A district court at The Hague led up to this moment with 25 preliminary hearings since early 2020.
SCHIPHOL, Netherlands (CN) — The first day of trial for four men accused of shooting down Malaysia Airlines Flight 17 over eastern Ukraine in 2014 opened and closed in rapid succession Monday, a discordant start for the seven-month slog ahead.
In a high-security courtroom, near Schiphol Airport where MH17 departed nearly seven years ago, Presiding Judge Hendrik Steenhuis outlined a bit of why the trial is scheduled until at least November.
“The case file contains 65,000 pages and many hundreds of hours of audio and video material,” Steenhuis told members of the press and relatives of the victims who were able to get the limited seats available in the courtroom at the Schiphol Judicial Complex amid Covid-19 restrictions.
Three Russian men — Igor Girkin, Sergei Dubinsky and Oleg Pulatov — and one Ukraine man, Leonid Kharchenko, are charged with 298 counts of murder for allegedly supplying the Buk missile that prosecutors say shot down the Boeing 777 on July 17, 2014. None of the suspects were present in the district courtroom and are presumed to be in Russia. Pulatov has retained counsel, while the other three are being tried in absentia.
“It’s a pity they are not showing up. We would like to know who they are,” Evert van Zijtveld, who lost both of his children and his in-laws in the crash, told reporters before the hearing today.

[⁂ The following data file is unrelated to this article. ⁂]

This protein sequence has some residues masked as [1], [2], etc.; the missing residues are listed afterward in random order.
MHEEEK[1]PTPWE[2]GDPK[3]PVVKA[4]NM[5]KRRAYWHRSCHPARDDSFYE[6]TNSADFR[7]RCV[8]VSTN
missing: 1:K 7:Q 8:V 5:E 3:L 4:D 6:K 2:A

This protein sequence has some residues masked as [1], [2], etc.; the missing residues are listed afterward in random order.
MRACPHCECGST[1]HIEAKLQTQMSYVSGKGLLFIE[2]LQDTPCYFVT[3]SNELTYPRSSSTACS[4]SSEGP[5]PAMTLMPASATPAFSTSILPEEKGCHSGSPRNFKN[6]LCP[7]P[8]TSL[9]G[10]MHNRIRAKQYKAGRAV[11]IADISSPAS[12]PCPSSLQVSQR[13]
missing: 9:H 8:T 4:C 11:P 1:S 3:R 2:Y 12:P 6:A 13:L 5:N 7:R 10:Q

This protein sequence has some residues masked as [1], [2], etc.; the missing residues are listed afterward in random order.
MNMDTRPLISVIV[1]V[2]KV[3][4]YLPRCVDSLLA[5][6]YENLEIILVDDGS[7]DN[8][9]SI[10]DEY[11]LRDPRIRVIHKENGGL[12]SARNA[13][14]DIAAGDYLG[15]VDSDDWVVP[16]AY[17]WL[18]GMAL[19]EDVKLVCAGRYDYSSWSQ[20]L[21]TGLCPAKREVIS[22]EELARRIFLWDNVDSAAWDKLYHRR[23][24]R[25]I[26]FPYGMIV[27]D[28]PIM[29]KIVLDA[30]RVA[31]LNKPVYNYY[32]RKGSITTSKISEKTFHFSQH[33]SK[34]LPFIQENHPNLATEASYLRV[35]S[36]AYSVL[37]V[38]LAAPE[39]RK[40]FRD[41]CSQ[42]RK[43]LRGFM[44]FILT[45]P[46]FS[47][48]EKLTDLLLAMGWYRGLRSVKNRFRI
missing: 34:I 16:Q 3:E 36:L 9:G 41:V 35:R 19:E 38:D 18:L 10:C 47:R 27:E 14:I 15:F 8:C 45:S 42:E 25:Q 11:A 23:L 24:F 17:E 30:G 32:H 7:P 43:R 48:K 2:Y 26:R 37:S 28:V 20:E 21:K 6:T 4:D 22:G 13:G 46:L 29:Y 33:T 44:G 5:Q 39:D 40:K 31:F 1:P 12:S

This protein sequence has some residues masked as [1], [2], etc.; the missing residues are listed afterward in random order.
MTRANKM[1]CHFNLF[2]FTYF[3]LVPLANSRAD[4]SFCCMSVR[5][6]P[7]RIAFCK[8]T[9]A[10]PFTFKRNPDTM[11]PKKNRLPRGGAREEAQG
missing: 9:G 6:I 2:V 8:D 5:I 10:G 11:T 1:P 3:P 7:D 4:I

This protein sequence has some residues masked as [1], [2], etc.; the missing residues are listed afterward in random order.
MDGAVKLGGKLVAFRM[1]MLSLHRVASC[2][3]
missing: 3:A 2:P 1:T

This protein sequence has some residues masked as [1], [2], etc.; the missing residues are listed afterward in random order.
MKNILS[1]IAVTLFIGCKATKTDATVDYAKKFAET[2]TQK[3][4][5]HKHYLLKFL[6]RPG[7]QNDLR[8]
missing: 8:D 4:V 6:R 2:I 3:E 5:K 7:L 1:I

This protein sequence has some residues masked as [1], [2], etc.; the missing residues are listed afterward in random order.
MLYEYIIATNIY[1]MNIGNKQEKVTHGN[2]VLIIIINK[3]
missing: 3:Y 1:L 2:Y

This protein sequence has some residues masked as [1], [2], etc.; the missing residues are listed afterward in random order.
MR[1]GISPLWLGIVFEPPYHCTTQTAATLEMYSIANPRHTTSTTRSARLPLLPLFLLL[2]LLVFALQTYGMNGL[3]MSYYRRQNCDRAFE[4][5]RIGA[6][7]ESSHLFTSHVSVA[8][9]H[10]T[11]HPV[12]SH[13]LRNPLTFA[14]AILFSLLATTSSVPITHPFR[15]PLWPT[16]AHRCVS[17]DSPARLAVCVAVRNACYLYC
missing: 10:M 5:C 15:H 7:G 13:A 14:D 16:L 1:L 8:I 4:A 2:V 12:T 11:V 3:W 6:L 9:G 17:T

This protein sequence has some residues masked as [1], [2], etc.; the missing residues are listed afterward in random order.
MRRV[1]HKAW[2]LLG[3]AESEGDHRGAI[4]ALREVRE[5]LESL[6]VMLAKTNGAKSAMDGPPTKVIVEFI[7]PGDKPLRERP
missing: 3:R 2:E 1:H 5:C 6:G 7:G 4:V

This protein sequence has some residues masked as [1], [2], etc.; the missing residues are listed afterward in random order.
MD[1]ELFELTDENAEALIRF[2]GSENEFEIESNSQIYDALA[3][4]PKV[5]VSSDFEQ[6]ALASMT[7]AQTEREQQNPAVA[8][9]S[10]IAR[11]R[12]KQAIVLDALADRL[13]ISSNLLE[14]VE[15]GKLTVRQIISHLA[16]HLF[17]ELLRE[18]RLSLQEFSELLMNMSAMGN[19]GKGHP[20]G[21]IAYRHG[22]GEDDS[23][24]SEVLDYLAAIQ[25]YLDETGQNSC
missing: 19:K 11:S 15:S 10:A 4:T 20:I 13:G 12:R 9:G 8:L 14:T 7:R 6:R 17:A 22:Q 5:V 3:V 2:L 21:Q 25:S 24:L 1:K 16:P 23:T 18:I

Months before the tragedy, Ukrainian voters had overthrown the country’s pro-Russian government months before the tragedy, and Russia responded with the annexation of Crimea, a peninsula extending from Ukraine’s southern coast. Ten countries with citizens on the plane attempted an international tribunal to investigate the tragedy but were blocked by Russia at the United Nations. The Netherlands has taken on the prosecution of suspects the District Court at The Hague, in part because a majority of the victims on the flight that departed from Amsterdam en route to Kuala Lumpur were Dutch.
For the rest of the week, hearings before the court are expected to address three issues: First, was the plane shot down with a Buk missile? Second, was the missile fired from rebel-held territory in eastern Ukraine? Third, did any of the four suspects play a role in the downing of the aircraft?
The defense has argued that there are several so-called alternative scenarios to the Buk missile conclusion, including a bomb on board the aircraft or that the plane was shot down by a Ukrainian military jet.
Since none of the defendants are in the courtroom, the court cannot put questions to them as they might in a normal hearing. Presiding Judge Steenhuis said the three-judge panel will in turn spend the next few days “monologuing.” The public prosecution service is expected to present its case on June 16 and July 17.
Steenhuis noted that the overview of the evidence might be difficult for some and told the relatives of the victims they were “welcome to leave the courtroom at any time.”
Hearings will resume Tuesday.